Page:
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Review: VERONICA (2017)

Eventually, I’ll get caught up with all the most talked-about horror movies of 2019, but before I do, I wanted to do a review of ones that had gotten away from me in years past. I wanted to start with VERONICA, the movie about the teenage girl who deals with demon possession in her family when she sets up a seance with an Ouija board to communicate with her dead father.

VERONICA, starring Sandra Escacena (THE SAME) in the title role, is a fourteen-year-old girl living in Madrid, Spain, in the year 1991. In the wake of her father’s death, Veronica lives with her three younger siblings and mother, and is solely responsible for the care of her younger siblings while her mother works long hours at a restaurant bar down the street. She plans to hold a seance with an Ouija board with her friends in the basement of their school while everyone else at school is outside watching the eclipse. This premise, accompanied by a creepy blind nun, could be the start of a great horror film, or something incredibly hokey.

I don’t think VERONICA is the worst horror movie I’ve ever seen…but I’ve definitely seen better. Directed by Pablo Plaza, the director of REC, I was initially excited about the premise, having forgotten all about how VERONICA had buzz this time last year in 2018 about being “too scary for people to finish watching”. There was a lot of backlash against that initial buzz later on, with a lot of people saying that the movie was horribly dull. So, I had to find out for myself.

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Veronica is grieving for the loss of her father. It’s hinted at in a picture, but never explained, that perhaps her father worked at the restaurant her mother works at as well, and it’s little details like this that make VERONICA an interesting drama, if not a horror.

Perhaps this is the internal motivator for her going along with her two friends’ idea to have a seance with an Ouija board she sneaks into the school basement. Weird hinky things start to happen, though, when they start using the Ouija board, and Veronica passes out and doesn’t remember the rest of the turn of events. Her friends, do, however, and promptly stop speaking to her, and she is forced to navigate her way through high school on her own. This is one of those situations that feels authentically real, when teenage girls spurn each other, because the actor playing Veronica does such a solid job in her performance. However, it makes VERONICA less of a horror and more of a character study.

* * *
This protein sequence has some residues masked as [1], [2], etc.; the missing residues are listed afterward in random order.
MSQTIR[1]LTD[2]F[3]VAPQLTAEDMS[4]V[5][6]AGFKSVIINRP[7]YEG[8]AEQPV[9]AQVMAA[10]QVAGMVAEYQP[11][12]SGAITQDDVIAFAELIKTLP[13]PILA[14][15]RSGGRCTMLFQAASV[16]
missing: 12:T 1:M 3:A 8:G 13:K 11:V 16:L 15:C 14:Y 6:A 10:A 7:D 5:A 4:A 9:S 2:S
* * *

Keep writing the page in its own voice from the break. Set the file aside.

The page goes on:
The film shows its strengths in the events that happen to the family. Veronica is struggling with teenage things, like wearing braces, getting her period and worrying about bleeding through the mattress, or not wanting to choke the life out of her siblings that she is basically a surrogate mother to. It didn’t even really occur to me how young the character Veronica is supposed to be, dealing with three much younger siblings, until the end of the movie with the fated call to the police. While Veronica is dealing with the ins and outs of being a teenager, she thinks she has called up the spirit of her father. But in fact, it’s something a little bit more demonic than that.

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Without giving away too much about the end of the movie, I’ll talk about why VERONICA walks the fine line between being an interesting movie but not a terribly compelling one. It doesn’t really have any jump scares. It has one or two set pieces which make the movie interesting, but that’s a disappointing number. This could either make it a very different horror movie, or a very bad one. At least it’s not broadcasting the jump scares for full minutes before they happen, and that’s to its credit, because it doesn’t have any, preferring to generate all of its spooky material through silhouettes and shadows and broken furniture. I’m not suggesting that a horror movie needs one. However, if a horror movie doesn’t have jump scares, it should have another reason to make me squirm. There’s also some great acting by the kids, Veronica and her siblings, which honestly saves this movie

The music is all over the place, and not very good, with 90s synth in parts, and long references to what sounds like a Spanish Pearl Jam. Not ideal horror film music. The score of the film is not particularly foreboding or ominous, and I quickly became disappointed with it, as well as some of the special effects used in the film to create silhouettes. The twist in the plot, when it comes, is hardly a twist, but something I was almost predicting very quickly.

As of yet, I’m not familiar with Pablo Plaza’s other film, REC, but now I’m curious if there are any similarities between REC and VERONICA. In the end, almost any movie is worth watching to see how the story is handled, especially since this was supposedly based on a true story. But in my opinion, I tend to avoid demon possession movies, as most of the ones I’ve seen in the past several years have been disappointing. VERONICA is sadly no different, and badly overhyped in the first place.

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